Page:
Should You Self-Publish Your Book?
The advantages of self-publishing versus chasing down a traditional publishing contract are numerous.
A common question would-be authorpreneurs ask is if they should self-publish their book or pursue a deal with a traditional publisher. While both types of publishing have pros and cons, most entrepreneurs are best served with self-publishing. However, many people skimp on some basic, important expenses when self-publishing. It's important to know ahead of time what's optional and what's not when writing and publishing your own business book.
Self-publishing means you get your message out there faster
If you can get a literary agent and a traditional publishing contract, you might wait months or even years to get your book to market. And that's not counting the time it takes to find a willing agent and publisher — an arduous process with no guarantees of success.
However, you might find yourself procrastinating without a publishing deadline set in stone. This is where a qualified book coach can help keep you on track. Or, you can try to self-motivate by telling everyone who will listen when you plan to finish and publish your book.
Once you have these four steps completed, you can self-publish your book in a day
- An edited or proofread book: Do not skip this step. A book full of typos will make you look like an amateur. Amazon reviews abound about authors who did not invest in editing or proofreading services.
- A high-quality book cover: Again, this is not something to avoid. While Amazon/Kindle Direct Publishing (KDP) has template covers, people can, will and do judge a book by its cover. With a lackluster book cover that looks like everyone else's, people may not pick up your book at all.
- Book formatting: You need the document with your book in it formatted for digital and print. This usually requires the services of a professional. The good news is your editor or cover designer can include it in their services. Or, (this is rare advice from me) you can use the cheapest person you can find on a site like Fiverr.
- A well-written author bio and book description: This is important for the back of your printed book cover. And even if you go digital-only, you need these for your Amazon page, your website, any press releases, etc.
Now, let's go back to why self-publishing is better than pursuing that elusive book contract.
Self-publishing allows you full, permanent control of your content
Quite a few people have come to me upset because they went with a publisher and the book went out of print. Publishers do this when they don't see a way to make money from the book anymore. The author assumed they could easily reprint the book themselves.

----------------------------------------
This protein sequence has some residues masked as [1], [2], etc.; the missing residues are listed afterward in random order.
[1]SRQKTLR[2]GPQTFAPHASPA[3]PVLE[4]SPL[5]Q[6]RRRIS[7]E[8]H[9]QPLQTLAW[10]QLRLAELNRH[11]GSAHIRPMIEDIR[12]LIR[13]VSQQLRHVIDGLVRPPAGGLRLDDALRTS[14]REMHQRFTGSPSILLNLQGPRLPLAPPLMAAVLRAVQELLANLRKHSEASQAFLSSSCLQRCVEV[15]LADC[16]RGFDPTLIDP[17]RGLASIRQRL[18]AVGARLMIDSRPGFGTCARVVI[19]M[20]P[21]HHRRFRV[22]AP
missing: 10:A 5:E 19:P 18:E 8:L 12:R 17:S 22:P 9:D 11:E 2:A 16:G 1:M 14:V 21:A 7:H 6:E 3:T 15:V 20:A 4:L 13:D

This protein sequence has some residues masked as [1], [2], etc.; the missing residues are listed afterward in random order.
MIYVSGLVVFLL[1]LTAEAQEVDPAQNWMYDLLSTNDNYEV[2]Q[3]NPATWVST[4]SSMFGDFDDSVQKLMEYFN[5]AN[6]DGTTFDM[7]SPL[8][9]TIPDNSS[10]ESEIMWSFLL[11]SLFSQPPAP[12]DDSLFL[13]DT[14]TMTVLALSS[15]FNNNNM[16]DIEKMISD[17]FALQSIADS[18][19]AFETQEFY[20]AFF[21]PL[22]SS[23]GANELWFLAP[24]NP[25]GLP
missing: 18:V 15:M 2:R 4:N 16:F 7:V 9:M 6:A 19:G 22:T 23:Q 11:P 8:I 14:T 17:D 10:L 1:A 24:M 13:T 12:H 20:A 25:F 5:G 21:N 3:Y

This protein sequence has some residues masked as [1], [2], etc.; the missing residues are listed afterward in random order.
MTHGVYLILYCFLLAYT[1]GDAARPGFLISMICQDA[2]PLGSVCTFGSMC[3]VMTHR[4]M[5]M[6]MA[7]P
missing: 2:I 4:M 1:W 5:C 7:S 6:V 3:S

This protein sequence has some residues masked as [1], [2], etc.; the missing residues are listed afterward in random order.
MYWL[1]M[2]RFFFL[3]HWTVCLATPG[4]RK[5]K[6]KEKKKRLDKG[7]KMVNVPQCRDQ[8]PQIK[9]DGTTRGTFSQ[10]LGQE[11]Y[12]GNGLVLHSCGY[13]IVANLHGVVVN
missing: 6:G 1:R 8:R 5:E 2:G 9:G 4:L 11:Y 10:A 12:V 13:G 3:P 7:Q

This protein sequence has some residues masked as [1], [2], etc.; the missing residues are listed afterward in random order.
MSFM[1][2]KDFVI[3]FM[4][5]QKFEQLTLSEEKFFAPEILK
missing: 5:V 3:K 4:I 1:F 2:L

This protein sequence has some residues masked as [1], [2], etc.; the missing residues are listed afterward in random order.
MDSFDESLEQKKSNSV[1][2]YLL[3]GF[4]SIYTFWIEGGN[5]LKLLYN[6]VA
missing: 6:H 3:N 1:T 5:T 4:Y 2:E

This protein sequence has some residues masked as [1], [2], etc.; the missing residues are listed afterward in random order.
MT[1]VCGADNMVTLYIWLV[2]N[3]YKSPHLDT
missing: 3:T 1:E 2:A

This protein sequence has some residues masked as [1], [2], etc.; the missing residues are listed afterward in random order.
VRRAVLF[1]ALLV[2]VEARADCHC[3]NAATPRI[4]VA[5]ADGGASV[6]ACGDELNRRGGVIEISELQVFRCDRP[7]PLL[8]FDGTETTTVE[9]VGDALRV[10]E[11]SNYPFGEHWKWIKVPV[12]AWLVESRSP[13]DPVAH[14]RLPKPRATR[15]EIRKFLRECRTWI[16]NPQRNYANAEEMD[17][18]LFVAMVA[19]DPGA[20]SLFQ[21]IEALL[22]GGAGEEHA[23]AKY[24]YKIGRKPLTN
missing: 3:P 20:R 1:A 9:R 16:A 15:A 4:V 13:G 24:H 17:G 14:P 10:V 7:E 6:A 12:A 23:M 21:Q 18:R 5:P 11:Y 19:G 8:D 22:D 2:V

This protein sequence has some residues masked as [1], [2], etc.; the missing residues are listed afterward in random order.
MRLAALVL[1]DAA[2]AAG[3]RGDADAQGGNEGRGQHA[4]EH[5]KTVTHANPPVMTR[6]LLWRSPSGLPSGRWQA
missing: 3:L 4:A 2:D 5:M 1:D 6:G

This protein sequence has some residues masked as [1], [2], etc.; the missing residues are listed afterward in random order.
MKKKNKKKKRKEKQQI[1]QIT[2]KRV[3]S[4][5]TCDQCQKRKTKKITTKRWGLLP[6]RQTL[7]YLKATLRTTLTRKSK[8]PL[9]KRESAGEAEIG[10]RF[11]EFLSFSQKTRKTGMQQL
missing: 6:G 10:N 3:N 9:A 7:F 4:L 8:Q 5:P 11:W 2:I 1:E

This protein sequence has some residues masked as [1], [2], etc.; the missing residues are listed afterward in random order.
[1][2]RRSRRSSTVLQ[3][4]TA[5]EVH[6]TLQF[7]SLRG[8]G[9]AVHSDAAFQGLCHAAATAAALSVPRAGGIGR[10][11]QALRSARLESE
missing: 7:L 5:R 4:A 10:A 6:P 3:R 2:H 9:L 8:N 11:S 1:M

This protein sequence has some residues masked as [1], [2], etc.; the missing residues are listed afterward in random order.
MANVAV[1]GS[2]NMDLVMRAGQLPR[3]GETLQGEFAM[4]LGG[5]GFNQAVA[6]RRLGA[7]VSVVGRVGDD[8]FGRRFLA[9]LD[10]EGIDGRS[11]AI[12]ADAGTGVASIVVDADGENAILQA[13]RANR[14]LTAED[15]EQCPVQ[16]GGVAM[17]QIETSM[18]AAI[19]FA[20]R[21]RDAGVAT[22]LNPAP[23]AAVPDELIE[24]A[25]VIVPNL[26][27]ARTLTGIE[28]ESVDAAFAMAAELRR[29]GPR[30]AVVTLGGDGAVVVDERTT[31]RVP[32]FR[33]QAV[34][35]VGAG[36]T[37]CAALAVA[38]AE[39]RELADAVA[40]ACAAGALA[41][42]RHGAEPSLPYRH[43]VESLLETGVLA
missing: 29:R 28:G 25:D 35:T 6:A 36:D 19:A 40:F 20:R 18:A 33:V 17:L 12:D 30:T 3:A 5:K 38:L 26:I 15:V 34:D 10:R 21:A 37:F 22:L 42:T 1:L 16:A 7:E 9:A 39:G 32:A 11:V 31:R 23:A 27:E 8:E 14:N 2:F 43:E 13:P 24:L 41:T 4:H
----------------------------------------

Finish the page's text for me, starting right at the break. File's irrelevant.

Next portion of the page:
Nothing could be further from the truth.
Once you sign a contract with a publisher, they own the book. They can cut out parts of your manuscript, have another writer add things to your manuscript — the list goes on and on.
And even if that book goes out of print, they still own it.
Meaning, you can't even make an eBook out of it without some hefty legal wrangling and fees.
Traditional publishers do not invest heavily in author marketing campaigns like they used to
Back in the old days (the 1990s and earlier), publishers invested a fair amount into publicizing their authors' books. Once social media hit, more of the burden shifted to the author. In my role as a book publicist, I've had many authors come to me angry that they didn't get a marketing campaign from a publisher. They thought they were saving money by not investing in editing, covers, marketing, etc. themselves. But only in rare cases did folks who weren't already known authors get much beyond a press release and maybe a couple of book signings. It's an oxymoron — publishers only invest resources in known authors. So, if you want podcast interviews, magazine and newspaper interviews, TV appearances and more, you'll still need to pay a qualified publicist to get your message out there.
Self-publishing means better royalties/profits
When you publish on Amazon, you usually get 60-70 percent of the profits after the cost of printing your book. With a traditional publisher, you might get a dollar, or less.
Let's illustrate this.
If Amazon takes out $2.65 for each print-on-demand book someone orders from you and your list price is $14.95, there's $12.30 left after the printing costs are covered.
At 60 percent, you get $7.38 a book!
Also, you can order author copies at cost. One of my clients often does this and has sold 200+ books at events.
Let's illustrate this again.
- You ordered 200 copies of your book at $2.65 each. That's $530.
- You sell your 200 copies for an even $15 a piece, which is $3,000.
- Then, $3,000 minus $530 is $2,470.
All for you.
This is especially helpful for people who do speaking, networking, etc. None of this is possible with traditional publishing.
Summing it up
The rocky path to a traditional publishing contract is a great ego-booster. But, more often than not it's fraught with drama for most would-be authorpreneurs.
Some basic investments are important. But with marketing know-how and a solid network, you will make far more money self-publishing and more easily sell your other products or services.
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